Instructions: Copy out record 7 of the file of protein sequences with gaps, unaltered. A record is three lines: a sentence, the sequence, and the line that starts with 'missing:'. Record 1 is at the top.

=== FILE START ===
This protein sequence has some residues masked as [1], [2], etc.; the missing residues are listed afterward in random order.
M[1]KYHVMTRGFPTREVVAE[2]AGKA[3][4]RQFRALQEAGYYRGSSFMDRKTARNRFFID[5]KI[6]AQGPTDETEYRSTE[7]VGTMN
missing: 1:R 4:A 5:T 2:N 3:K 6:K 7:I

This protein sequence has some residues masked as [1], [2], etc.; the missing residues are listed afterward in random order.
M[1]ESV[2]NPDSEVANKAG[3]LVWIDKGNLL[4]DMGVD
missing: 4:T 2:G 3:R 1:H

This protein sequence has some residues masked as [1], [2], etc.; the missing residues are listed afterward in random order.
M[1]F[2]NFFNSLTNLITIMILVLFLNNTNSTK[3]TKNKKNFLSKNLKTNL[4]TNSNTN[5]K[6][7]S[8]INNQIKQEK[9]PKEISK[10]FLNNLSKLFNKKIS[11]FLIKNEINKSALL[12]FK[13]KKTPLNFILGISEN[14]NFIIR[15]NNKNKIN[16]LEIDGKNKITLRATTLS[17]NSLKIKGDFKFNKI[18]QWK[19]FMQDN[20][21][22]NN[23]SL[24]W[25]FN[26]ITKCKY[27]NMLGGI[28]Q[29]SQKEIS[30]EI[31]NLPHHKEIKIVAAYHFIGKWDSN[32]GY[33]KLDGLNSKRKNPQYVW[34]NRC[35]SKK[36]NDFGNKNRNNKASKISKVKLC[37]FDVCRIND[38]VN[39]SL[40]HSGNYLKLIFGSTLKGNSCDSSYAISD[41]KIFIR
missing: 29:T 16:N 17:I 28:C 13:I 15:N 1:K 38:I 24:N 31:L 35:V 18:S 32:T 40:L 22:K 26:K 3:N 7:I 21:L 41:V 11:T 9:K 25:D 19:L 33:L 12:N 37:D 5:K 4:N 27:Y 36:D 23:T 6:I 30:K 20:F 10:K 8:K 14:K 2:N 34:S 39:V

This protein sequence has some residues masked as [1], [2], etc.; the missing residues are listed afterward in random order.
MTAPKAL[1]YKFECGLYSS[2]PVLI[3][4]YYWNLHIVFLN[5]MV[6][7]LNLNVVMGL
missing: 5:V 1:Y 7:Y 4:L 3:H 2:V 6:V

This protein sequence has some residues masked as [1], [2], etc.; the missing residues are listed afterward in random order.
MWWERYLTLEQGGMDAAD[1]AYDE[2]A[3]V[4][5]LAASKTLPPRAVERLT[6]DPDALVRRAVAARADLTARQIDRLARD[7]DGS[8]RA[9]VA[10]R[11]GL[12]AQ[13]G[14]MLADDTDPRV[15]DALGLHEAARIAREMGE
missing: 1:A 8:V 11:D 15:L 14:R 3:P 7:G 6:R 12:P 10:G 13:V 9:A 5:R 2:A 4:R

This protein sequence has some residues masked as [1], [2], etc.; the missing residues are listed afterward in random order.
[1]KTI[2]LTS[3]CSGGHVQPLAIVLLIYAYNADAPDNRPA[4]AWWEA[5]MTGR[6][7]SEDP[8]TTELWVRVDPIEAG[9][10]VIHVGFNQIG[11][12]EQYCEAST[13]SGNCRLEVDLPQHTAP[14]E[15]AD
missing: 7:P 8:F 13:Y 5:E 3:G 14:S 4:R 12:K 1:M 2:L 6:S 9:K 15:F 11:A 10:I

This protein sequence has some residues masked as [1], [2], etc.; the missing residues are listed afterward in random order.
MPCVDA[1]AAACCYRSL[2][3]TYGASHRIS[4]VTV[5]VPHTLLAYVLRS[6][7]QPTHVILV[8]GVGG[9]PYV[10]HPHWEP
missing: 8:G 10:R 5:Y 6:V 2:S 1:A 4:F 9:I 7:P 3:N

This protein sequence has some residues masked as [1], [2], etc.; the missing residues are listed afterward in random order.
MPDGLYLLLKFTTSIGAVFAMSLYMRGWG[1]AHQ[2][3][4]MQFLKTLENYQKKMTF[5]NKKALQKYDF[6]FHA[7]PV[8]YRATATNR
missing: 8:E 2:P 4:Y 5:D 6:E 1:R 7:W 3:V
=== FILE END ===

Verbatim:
This protein sequence has some residues masked as [1], [2], etc.; the missing residues are listed afterward in random order.
MPCVDA[1]AAACCYRSL[2][3]TYGASHRIS[4]VTV[5]VPHTLLAYVLRS[6][7]QPTHVILV[8]GVGG[9]PYV[10]HPHWEP
missing: 8:G 10:R 5:Y 6:V 2:S 1:A 4:F 9:I 7:P 3:N